I had trouble with that statement too: "The NE and Midwest have culture." Like, what kind of culture? The NE is WASPy, maybe? (I found Connecticut to be quite WASPy). And the Midwest, like what, German/Protestant work ethic kind of culture?

They mean the kind of culture where they could walk down to the bagel store and hear a taxi driver yell at a homeless guy for laying in the street.

And although its much more common to find that in NYC I have seen that in very sunbelt cities :haha:

craigs Oct 31, 2019 9:06 PM

San Francisco gets an average of 23.65 inches of rainfall each year. Los Angeles averages 14.93 inches. That rainfall, plus the moisture native trees pull in from the famous fog that regularly blankets the region in the dry season, means you can drive 16 miles north of San Francisco proper and be in the redwoods; there are also redwoods an 18 mile drive to the east and a 30 mile drive to the south. Other evergreen and mixed forests are more prevalent and closer in, thanks to the regional greenbelt network.

Oakland is named for its native oaks, Palo Alto means "tall tree," and nearby Los Altos just means "the trees." The seat of San Mateo County is Redwood City, named for the area's once-plentiful trees that were cut down to build Victorian San Francisco's homes and businesses. And these are metropolitan suburbs, fully within the Bay Area, unlike these cherry-picked photos of high-mountain resort biomes in remote portions of the much drier, browner southern part of the state. The Bay Area is unquestionably greener than metro LA.

Obadno Oct 31, 2019 9:08 PM

Quote:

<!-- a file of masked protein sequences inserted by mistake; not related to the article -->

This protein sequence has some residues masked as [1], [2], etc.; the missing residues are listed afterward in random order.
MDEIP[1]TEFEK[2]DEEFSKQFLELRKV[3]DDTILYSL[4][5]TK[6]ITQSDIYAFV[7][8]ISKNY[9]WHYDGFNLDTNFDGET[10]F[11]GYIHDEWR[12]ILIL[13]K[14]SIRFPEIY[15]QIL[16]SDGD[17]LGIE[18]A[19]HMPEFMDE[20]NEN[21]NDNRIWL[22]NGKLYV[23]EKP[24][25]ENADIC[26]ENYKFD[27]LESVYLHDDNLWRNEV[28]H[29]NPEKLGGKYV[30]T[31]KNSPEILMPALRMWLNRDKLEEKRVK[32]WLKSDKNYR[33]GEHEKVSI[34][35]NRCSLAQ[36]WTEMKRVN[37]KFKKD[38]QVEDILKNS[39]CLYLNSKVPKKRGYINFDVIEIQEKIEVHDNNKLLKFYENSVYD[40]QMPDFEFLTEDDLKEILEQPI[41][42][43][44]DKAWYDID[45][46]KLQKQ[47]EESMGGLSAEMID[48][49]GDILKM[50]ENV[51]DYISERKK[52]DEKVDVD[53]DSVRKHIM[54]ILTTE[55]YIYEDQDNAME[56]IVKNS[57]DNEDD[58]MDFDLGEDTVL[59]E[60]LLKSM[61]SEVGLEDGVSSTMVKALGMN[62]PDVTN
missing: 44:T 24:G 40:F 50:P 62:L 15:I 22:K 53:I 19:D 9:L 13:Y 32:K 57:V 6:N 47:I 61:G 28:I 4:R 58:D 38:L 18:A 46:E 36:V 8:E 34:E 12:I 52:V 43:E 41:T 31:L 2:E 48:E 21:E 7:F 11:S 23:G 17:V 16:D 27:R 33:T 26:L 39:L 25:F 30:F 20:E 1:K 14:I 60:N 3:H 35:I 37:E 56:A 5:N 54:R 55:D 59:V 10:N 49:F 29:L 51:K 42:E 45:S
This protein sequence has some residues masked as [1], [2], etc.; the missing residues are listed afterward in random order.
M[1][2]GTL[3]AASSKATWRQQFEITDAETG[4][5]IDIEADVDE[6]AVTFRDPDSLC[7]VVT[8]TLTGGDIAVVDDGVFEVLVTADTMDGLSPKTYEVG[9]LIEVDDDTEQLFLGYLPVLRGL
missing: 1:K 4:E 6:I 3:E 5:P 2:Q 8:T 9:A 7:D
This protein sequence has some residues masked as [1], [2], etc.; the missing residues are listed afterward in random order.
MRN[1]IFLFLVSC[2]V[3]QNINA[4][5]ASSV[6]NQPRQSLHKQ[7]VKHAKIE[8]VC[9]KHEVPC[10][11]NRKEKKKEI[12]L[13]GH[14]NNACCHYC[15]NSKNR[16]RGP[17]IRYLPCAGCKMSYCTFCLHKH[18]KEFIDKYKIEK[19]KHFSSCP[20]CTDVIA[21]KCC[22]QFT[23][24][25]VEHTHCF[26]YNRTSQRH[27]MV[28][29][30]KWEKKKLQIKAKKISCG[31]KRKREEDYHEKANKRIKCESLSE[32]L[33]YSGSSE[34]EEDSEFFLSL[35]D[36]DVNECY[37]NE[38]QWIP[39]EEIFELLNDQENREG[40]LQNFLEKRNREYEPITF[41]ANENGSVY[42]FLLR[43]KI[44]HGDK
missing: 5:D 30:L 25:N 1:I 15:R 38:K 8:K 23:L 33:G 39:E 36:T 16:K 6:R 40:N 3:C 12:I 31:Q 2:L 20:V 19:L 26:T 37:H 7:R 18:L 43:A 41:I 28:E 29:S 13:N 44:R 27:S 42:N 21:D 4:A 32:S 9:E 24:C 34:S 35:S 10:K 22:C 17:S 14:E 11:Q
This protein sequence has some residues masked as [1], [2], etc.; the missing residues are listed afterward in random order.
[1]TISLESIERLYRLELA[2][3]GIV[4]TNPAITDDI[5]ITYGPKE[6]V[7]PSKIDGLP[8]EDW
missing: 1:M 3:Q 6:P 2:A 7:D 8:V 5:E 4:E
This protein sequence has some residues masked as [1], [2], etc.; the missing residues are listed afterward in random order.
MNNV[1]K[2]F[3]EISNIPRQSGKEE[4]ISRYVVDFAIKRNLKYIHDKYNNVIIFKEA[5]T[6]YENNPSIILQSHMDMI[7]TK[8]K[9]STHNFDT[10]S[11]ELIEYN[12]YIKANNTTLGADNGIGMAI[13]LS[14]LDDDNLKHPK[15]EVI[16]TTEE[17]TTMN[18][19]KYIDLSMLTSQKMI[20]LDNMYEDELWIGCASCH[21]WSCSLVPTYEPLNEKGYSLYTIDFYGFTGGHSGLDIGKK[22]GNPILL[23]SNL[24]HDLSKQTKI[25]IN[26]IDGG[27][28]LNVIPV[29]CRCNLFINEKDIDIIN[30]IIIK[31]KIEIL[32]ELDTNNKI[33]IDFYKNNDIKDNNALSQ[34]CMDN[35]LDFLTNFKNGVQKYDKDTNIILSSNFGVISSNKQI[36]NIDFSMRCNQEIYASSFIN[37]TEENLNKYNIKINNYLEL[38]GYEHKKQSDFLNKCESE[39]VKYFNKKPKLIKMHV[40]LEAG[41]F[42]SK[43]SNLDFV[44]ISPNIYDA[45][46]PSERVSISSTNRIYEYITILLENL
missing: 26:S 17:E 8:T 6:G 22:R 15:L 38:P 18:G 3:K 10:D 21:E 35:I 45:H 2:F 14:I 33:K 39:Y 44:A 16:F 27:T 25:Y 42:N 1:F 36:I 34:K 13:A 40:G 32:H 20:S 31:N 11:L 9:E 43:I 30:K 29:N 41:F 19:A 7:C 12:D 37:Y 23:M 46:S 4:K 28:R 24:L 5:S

Originally Posted by Quixote (Post 8735380)
And even then, most of the growth probably isn’t in the form of Northeast/Midwest transplants relocating for jobs, cost of living, or retirement (minus the Coachella Valley). That’s a major distinction between the IE and Phoenix/Las Vegas.

Pretty sure the biggest group of refugees, *ahem* I mean immigrants are from Los Angeles now.

And that goes for Oregon, Nevada, Arizona and Texas.

sopas ej Oct 31, 2019 9:34 PM

Quote:

Originally Posted by craigs (Post 8735437)
San Francisco gets an average of 23.65 inches of rainfall each year. Los Angeles averages 14.93 inches. That rainfall, plus the moisture native trees pull in from the famous fog that regularly blankets the region in the dry season, means you can drive 16 miles north of San Francisco proper and be in the redwoods; there are also redwoods an 18 mile drive to the east and a 30 mile drive to the south. Other evergreen and mixed forests are more prevalent and closer in, thanks to the regional greenbelt network.

Oakland is named for its native oaks, Palo Alto means "tall tree," and nearby Los Altos just means "the trees." The seat of San Mateo County is Redwood City, named for the area's once-plentiful trees that were cut down to build Victorian San Francisco's homes and businesses. And these are metropolitan suburbs, fully within the Bay Area, unlike these cherry-picked photos of high-mountain resort biomes in remote portions of the much drier, browner southern part of the state. The Bay Area is unquestionably greener than metro LA.

I wasn't talking about the whole Bay Area; if you look at the previous posts, I was talking specifically about Silicon Valley, which I generally say to mean San Jose/Santa Clara County. That area doesn't strike me as being particularly green all year round; in fact, someone earlier in this thread mentioned it being akin to Costa Mesa---and Silicon Valley does indeed remind me of inland Orange County times 10.

I'm aware of where the name Palo Alto comes from; in LA County, we have the Palos Verdes Peninsula, the name being a historical reference to the old Spanish/Mexican rancho, Rancho Los Palos Verdes (plural). Palo actually translates as "stick."

Speaking of Palo Alto: https://www.google.com/maps/@37.4065...7i16384!8i8192